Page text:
Stanley argues that it is misguided to pour so much faith into “this idea that everything can be reduced to machinery and numbers.” He says it shows naivete on the part of government officials about the limits of technology. He also blames it on “vendors pushing expensive new products.” In the search for the next cutting-edge counter-terrorism tool, DHS has thrown millions of dollars at scientists purporting to be developing the Next Big Thing in security technology. As private military contractors know, providing security equals big bucks.

“I’ve heard it called the ‘Security Industrial Complex,'” says Schneier. “There’s money to be made and there are people out there who are going to say it can be done. And, yeah, it’s techie and sexy and sounds good.”

Schneier, who travels around the world speaking about the intersection of security and technology, says this has been especially true since 2001. “After 9/11 the money faucets turned on. And anybody with any half-baked security idea got funded.”

Technology v. Fourth Amendment

It will probably be years before FAST is implemented. “It’s sort of at the ‘gee whiz’ stage,” says Stanley. The technology has only been tested using human subjects twice; once last year, at the Prince George’s County Equestrian Center in Upper Marlboro, MD, and another time this summer at Draper Labs.

According to Verrico, the demonstrations were partly intended to test the theories behind FAST, “but were mostly done to demonstrate the system to government observers and the media.”

“We can’t go into too much detail on the laboratory protocol,” he says, “but basically, participants were told they were going to attend a special event. Some of them were asked to create some sort of disturbance. As they were entering the facility, they were asked a series of questions while being observed by the various sensors. The earlier tests were done to determine whether the sensors could detect the physiological signs we were looking for and to validate their accuracy. For example, some people wore contact heart monitors and readings were compared to those picked up by the remote sensor.”

Verrico is quick to clarify that none of the study’s participants had their personal data stored; last December DHS issued an official Privacy Impact Statement asserting that subjects would have their privacy vigorously protected.

As for broader privacy concerns about the program itself, Verrico denies there’s a problem. “We’re not X-raying you,” he says. Besides, “these are things that you are already presenting. Your body temperature is what it is. The fluctuations on your skin are what they are. Your heart rate is what it is. All we’re doing is trying to see it a little better.”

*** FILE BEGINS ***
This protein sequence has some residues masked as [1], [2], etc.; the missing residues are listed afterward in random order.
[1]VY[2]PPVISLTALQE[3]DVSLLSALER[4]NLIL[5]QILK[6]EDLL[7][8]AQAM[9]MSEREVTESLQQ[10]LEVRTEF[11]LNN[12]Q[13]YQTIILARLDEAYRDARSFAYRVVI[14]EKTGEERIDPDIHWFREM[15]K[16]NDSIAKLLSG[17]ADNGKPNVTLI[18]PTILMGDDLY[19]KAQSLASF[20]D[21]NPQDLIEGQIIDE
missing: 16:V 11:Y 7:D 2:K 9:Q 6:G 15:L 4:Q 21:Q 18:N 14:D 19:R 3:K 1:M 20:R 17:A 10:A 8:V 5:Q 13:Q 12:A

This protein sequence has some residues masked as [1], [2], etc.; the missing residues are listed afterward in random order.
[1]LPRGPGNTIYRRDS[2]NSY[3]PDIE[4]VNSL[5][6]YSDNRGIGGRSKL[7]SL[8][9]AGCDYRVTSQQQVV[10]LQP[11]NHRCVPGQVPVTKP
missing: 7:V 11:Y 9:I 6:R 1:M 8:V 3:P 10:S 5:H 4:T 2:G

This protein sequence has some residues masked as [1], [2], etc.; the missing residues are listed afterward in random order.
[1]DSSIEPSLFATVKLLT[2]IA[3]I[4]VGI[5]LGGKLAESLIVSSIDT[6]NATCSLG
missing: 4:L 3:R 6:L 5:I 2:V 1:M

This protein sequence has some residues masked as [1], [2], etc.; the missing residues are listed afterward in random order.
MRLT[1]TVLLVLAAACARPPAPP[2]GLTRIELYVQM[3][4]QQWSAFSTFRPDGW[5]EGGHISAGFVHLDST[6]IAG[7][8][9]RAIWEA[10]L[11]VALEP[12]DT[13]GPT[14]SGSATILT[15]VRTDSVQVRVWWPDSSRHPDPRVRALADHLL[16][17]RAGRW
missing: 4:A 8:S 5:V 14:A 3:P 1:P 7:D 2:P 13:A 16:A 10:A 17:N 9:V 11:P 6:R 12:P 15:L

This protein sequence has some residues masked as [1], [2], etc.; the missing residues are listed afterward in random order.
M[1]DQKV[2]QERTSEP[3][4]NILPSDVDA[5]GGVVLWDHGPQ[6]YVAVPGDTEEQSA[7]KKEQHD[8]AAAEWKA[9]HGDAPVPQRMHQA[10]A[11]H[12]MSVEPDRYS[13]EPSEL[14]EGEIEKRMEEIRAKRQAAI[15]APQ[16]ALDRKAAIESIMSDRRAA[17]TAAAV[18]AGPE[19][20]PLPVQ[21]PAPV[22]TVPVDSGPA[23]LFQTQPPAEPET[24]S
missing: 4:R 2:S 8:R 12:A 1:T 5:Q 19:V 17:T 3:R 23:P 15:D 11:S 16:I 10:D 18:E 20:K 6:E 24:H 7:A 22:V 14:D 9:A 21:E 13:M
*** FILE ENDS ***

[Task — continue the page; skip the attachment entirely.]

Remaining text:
But when similar logic was presented to the Supreme Court, in Kyllo v. United States a few years back, the justices were unconvinced that this was not a violation of the Fourth Amendment. In that case, federal agents used a thermal imaging device in order to detect an unusual level of heat emanating from the home of an Oregon man named Danny Lee Kyllo. According to authorities, there was an unusually high level of heat radiating from Kyllo’s garage, as compared with the rest of the house, suggesting that there were high-intensity lamps inside, of the type used to grow marijuana. On these grounds, federal agents searched the house, uncovering more than 100 marijuana plants; a crime for which Kyllo was subsequently convicted. Kyllo’s appeal reached the Supreme Court, and in 2001, the justices ruled 5 to 4 in his favor.

“It would be foolish to contend that the degree of privacy secured to citizens by the Fourth Amendment has been entirely unaffected by the advance of technology,” Judge Antonin Scalia wrote for the majority. “The question we confront today is what limits there are upon this power of technology to shrink the realm of guaranteed privacy.”

‘We Don’t Live in a Police State’

Existing precursors to FAST, like the TSA’s SPOT (Screening Passengers by Observation Technique) program, have so far had pretty dismal results. As I reported last month, in 2008 alone, TSA’s Behavior Detection Officers across the country pulled 98,805 passengers aside for additional screenings, out of whom only 813 were eventually arrested. SPOT’s defenders argue that at least this means we are catching “bad guys” — as Dr. Paul Ekman, who helped pioneer the program told AlterNet, “I would think that the American public would not feel badly that they are catching money or drug smugglers, or wanted felons for serious crimes” — but Bruce Schneier calls this “ridiculous.”

“I can just invent a program where I arrest one in every ten people in the street,” he says. “I guarantee you I’m gonna catch bad guys. I mean, shoot, how about we arrest everybody whose name starts with G?”

“We don’t live in a police state,” says Schneier, “so be careful of the logic, ‘Well, you know, we catch some bad guys.'”

Jay Stanley hopes the FAST machinery will never get off the ground. “But it’s possible that this kind of thing could be perceived as blunderingly effective, even though it’s violating privacy rights and it could catch people who are nervous for other reasons,” he warns. “The authorities could push to expand it and that’s a very troublesome notion. I think that only concerned citizens making their voices heard could stop it if things turn out this way.”